Wild flowers grew there ice ages ago. The blooms themselves have vanished, but their pollen grains survive. By looking at a pollen grain (a microscope is required), scientists can tell what sort of plant it came from; and by statiscal analysis of pollen distribution, one can measure time. As the glaciers of the ice ages expanded and retreated, the pollen-generating plants growing in Iraq responded to the slow changes in the climate. Cold weather species prospered there awhile; later they retreated, leaving, as they did so, a changing microscophic record in the dust that filled the cave.

In a recent Science Magazine, Ralph S. Solecki, a Columbia University anthropologist, reported he had scraped small soil samples from the bones of Shanidar, had sent the samples off to Paris and had asked A. Leroi-Gourhan there to analyze their pollen grains and thereby gauge their age.

Such pollen counts are routine now; but "much to her surprise," Leroi-Gourhan found that those from Shanidar confounded her predictions. She eventually discovered why. Eight different sorts of flowers - blue bonnets, daisies, thistles, varrow, mallow, ragwort and hollyhocks, among them - had been put into the grave.

Seven of the flowers from the Shanidar flower burial are still picked in Iraq today for use as herbal medicines. One of them, yarrow, derives its English name from the Anglo-Saxon word for "healer." Another, known as "groundsel," means "swallower of pus." The mallow named "Althaea," which is Greek for "healer," also left its pollen on the bones of Shanidar. "One thing is certain," writes Solecki. "These flower pollens were not accidentally introduced into the cave, and hence must represent bouquets . . . Some person or persons once ranged the mountainside, collecting those flowers one by one."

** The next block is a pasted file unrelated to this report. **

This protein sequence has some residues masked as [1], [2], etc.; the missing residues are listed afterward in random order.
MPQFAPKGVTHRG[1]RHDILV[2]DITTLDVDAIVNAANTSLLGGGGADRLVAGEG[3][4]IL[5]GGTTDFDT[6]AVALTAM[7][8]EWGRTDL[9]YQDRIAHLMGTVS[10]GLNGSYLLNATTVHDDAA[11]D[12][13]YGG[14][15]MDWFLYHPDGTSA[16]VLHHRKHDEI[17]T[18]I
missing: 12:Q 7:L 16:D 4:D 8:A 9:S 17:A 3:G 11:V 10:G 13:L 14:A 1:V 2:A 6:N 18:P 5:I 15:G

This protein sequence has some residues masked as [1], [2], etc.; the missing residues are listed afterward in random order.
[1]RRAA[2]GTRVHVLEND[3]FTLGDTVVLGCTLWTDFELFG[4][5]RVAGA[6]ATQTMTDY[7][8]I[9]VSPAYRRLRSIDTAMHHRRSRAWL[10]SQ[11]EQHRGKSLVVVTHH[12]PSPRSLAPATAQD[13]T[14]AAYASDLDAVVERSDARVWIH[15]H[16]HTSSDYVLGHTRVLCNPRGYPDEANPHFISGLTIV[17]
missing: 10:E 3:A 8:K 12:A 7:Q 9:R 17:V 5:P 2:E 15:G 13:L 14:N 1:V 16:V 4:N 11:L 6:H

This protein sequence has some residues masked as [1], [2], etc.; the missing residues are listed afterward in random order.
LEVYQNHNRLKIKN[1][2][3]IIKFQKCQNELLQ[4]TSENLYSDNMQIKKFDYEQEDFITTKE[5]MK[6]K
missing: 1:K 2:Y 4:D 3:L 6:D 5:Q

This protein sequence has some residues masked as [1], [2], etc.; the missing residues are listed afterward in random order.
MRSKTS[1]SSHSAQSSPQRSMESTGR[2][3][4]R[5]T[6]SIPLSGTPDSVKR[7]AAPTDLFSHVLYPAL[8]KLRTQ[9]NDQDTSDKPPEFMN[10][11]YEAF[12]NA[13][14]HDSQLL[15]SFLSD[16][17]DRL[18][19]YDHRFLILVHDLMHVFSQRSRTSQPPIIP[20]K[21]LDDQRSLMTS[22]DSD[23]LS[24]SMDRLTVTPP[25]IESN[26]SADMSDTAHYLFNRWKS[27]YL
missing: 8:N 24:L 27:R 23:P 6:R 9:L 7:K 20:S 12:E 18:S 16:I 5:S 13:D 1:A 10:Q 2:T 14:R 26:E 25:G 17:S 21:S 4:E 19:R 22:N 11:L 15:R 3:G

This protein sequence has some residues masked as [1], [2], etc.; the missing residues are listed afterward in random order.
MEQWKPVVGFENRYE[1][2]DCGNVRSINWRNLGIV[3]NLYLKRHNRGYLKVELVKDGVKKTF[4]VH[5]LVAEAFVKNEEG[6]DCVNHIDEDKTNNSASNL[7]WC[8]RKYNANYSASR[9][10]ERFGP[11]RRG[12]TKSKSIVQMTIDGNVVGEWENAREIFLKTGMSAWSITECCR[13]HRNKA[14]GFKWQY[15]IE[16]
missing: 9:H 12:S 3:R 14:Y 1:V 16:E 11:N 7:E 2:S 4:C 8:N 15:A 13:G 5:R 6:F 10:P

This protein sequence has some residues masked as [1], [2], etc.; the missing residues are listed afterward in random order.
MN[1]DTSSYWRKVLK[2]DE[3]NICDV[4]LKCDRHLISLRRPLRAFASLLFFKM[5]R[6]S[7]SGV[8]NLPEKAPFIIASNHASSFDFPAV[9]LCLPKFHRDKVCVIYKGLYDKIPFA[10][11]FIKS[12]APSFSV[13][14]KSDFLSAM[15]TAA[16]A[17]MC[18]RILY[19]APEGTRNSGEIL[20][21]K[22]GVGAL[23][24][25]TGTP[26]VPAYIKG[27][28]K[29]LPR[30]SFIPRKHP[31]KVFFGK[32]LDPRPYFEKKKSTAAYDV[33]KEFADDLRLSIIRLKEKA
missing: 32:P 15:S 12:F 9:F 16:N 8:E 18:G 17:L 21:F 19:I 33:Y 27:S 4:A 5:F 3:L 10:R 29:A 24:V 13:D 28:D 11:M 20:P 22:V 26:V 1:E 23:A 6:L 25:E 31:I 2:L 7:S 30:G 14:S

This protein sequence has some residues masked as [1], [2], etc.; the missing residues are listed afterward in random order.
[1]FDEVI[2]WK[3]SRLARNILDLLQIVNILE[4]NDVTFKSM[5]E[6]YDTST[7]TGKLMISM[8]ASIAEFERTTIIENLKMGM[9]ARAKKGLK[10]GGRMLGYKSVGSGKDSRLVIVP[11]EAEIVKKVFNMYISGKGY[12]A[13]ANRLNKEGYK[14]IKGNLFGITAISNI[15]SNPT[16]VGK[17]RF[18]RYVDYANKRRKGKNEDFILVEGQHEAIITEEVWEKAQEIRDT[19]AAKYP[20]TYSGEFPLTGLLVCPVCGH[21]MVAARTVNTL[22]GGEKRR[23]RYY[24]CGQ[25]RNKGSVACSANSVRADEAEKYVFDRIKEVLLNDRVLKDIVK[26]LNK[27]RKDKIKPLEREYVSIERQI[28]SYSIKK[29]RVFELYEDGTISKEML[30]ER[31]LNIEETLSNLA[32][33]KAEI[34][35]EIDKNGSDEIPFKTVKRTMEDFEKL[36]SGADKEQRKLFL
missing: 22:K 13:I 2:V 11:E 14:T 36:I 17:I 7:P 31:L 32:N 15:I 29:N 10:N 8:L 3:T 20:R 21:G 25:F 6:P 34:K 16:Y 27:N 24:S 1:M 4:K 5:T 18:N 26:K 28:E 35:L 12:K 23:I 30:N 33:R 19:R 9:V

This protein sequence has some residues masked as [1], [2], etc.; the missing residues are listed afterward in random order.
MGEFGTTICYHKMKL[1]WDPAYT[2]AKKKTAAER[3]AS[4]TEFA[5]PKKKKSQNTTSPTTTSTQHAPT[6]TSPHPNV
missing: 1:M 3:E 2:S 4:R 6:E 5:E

That ancient flower burial suggests to Solecki that Neanderthals had "soul."

Flowers can be medicine (even sick cats comprehend that), but most city dwellers buying flowers at the corner know nothing of their propereties, myths or magic names. Much flower lore is lost, now, but the flower - as symbol - never seems to die.

Morris Louis, Leonardo and the Neanderthals of Shanidar did not all think the same thoughts. But while the motives that move painters are infinitely varied, their images remain peculiarly the same. For that which pleases us in life - and that which pleases us in art - are not unrelated.

With inexplicable consensus, we recognize the lovely as soon as we detect it - in a melody, a flavor, a fragrance or a face. When small children learn to talk, their societies determine whether they speak Japanese or French, but teachers do not give the young vocal cords or brains. Our capacity for speech - or for responding to the beautiful - is not gained anew with each generation. It seems, in part, built-in.

You need not be a perfumer to know that flowers smell good. You need not be a botanist to know that flowers matter. T.S. Eliot writes of "music heard so deeply that it is not heard at all, but you are the music while the music lasts." The joy evoked by flowers seems similar visceral. Flowers - and those friends of flowers, butterflies and birds - seem to draw from each of us a physical response.

Enjoy them while they're here. Fragility and hope, the certainty of death, innocence and healing, sexual propogation, love and resurrection - their messages are variable, but flowers area constant in the history of art.